# trig-substitution!

• Mar 26th 2013, 03:34 AM
lawochekel
trig-substitution!
i have this $\displaystyle \intk\sqrt{\frac{1-z}{z}}dz$

i set $\displaystyle z=sin^2\theta$
differentiating z w.r.t $\displaystyle \theta$, i have $\displaystyle dz=2sin\theta cos\theta d\theta$
substituting

$\displaystyle 2k\int\sqrt{\frac{1-sin^2\theta}{sin^2\theta}}sin\theta cos\theta d\theta$

i recall that $\displaystyle cos^2\theta=1-sin^2\theta$

i tend to be confuse from here onward, pls help!
• Mar 26th 2013, 04:09 AM
smatik
Re: trig-substitution!
you'll get cos^2thetha when you'll put 1-sin^2theta=cos^2theta. then you can expand cos^2theta as (cos2theta+1)/2...then integrate cos2theta/2 and 1/2 separately...
• Mar 29th 2013, 04:01 PM
x3bnm
Re: trig-substitution!
$\displaystyle \text{You know that } \int \sqrt{\frac{1-z}{z}}dz = 2\int\sqrt{\frac{1-\sin^{2}(\theta)}{\sin^{2}(\theta)}}\sin(\theta) \cos(\theta)\,\, d\theta$

$\displaystyle \text{ by letting } z = \sin^{2}{(\theta)} \text{ and so } dz = 2\sin{(\theta)}\cos{(\theta)}\,\,d\theta$

Now:

\displaystyle \begin{align*}2\int\sqrt{\frac{1-\sin^{2}(\theta)}{\sin^{2}(\theta)}}\sin(\theta) \cos(\theta)\,\, d\theta =& 2 \int \frac{\sqrt{(\cos^{2}{(\theta)})}}{\sqrt{(\sin^{2} {(\theta)})}} \sin(\theta) \cos(\theta)\,\, d\theta..........[\text{ because } 1 - \sin^{2}(\theta) = \cos^{2}(\theta)] \\ =& 2\int\frac{\cos(\theta)}{\sin(\theta)}\sin(\theta) \cos(\theta)\,\, d\theta \\ =& 2\int\cos^{2}(\theta)\,\, d\theta .....[\text{by using simple algebra}] \\ =& 2\int\frac{\cos(2\theta) + 1}{2}\,\, d\theta ......[\text{because }\cos(2\theta) = 2 \cos^{2}(\theta) - 1] \\ =& 2\left( \int \frac{\cos(2\theta)}{2}d\theta + \int \frac{1}{2}\,\,d\theta\right) \\ =& 2\left(\frac{\sin(2\theta)}{4} + \frac{\theta}{2}\right) + C \\ =& \frac{ \sin(2\theta)}{2} + \theta + C \\ =& \frac{2\sin(\theta)\cos(\theta)}{2} + \theta + C ......[\text{because } \sin(2\theta) = 2\sin(\theta)\cos(\theta)] \\ =& \sin(\theta) \cos(\theta) + \theta + C \end{align*}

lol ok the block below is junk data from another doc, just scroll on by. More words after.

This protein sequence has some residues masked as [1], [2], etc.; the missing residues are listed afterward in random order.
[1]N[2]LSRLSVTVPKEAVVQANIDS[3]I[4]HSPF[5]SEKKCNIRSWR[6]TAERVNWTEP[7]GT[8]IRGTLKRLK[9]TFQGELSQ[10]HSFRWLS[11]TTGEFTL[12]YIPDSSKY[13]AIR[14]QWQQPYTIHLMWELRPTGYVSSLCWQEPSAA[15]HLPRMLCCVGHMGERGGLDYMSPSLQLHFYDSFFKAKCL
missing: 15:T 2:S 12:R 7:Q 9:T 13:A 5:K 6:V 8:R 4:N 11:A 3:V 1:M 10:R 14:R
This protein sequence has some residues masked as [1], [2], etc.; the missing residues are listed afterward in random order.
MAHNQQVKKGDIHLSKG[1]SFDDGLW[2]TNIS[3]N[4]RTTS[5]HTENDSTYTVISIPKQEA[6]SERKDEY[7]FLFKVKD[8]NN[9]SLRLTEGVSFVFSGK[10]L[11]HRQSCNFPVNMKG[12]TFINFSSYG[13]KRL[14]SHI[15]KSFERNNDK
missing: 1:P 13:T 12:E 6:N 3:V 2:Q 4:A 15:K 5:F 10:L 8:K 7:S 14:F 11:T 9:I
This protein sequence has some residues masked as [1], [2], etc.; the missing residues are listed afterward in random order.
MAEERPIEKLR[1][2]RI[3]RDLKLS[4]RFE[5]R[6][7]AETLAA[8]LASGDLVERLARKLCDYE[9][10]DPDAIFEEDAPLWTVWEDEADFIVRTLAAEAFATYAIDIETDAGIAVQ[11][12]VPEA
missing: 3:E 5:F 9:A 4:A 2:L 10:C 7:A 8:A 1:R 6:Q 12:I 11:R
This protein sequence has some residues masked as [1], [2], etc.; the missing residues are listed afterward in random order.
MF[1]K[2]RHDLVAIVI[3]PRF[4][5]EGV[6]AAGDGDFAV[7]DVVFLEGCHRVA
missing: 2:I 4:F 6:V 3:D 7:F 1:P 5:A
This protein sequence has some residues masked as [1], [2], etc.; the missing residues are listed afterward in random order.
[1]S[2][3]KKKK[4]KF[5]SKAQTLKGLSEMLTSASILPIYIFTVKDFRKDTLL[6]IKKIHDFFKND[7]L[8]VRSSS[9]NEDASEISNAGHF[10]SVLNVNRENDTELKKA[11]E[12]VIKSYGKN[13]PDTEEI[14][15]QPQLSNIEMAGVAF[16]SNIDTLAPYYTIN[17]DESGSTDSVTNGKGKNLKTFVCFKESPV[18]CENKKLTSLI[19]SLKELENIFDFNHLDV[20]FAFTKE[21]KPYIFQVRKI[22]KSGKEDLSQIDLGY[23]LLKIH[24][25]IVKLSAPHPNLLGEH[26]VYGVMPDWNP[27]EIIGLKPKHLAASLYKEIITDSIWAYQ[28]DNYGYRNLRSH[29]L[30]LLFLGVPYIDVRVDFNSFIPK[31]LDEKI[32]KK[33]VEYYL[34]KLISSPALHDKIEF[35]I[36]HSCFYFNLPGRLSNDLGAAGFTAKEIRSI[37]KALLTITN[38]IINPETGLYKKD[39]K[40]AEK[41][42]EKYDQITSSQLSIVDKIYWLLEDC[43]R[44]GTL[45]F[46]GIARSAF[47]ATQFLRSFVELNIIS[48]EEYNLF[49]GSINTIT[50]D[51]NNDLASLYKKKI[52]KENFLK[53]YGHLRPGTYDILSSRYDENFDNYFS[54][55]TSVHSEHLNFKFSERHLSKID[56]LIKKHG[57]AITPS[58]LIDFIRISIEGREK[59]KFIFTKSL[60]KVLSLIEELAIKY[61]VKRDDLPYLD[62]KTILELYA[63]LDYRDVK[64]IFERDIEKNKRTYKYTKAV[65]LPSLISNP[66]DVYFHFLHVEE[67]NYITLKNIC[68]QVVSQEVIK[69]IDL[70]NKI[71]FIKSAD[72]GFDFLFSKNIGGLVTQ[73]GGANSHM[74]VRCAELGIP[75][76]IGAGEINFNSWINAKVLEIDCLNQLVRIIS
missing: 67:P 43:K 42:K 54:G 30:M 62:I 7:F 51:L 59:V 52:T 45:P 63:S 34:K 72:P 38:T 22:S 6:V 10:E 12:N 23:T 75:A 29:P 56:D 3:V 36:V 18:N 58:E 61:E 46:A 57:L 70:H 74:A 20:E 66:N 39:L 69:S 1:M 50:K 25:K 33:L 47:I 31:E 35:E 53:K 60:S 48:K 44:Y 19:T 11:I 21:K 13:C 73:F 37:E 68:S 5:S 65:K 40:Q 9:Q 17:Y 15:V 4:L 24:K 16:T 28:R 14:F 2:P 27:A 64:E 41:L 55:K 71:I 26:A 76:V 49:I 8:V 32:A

By plugging into $\displaystyle \sin(\theta) = \sqrt{z}$, $\displaystyle \cos(\theta) = \sqrt{1 - z}$ and $\displaystyle \theta = \sin^{-1}(\sqrt{z})$ we get:

$\displaystyle \int k\sqrt{\frac{1-z}{z}}dz = \sqrt{z} \sqrt{1 - z} + \sin^{-1}(\sqrt{z}) + C$

And that's it. That's the answer. If you differentiate the new found answer with CAS(like maple) you'll get what you started with which is the given integral in the question. Hope this helps.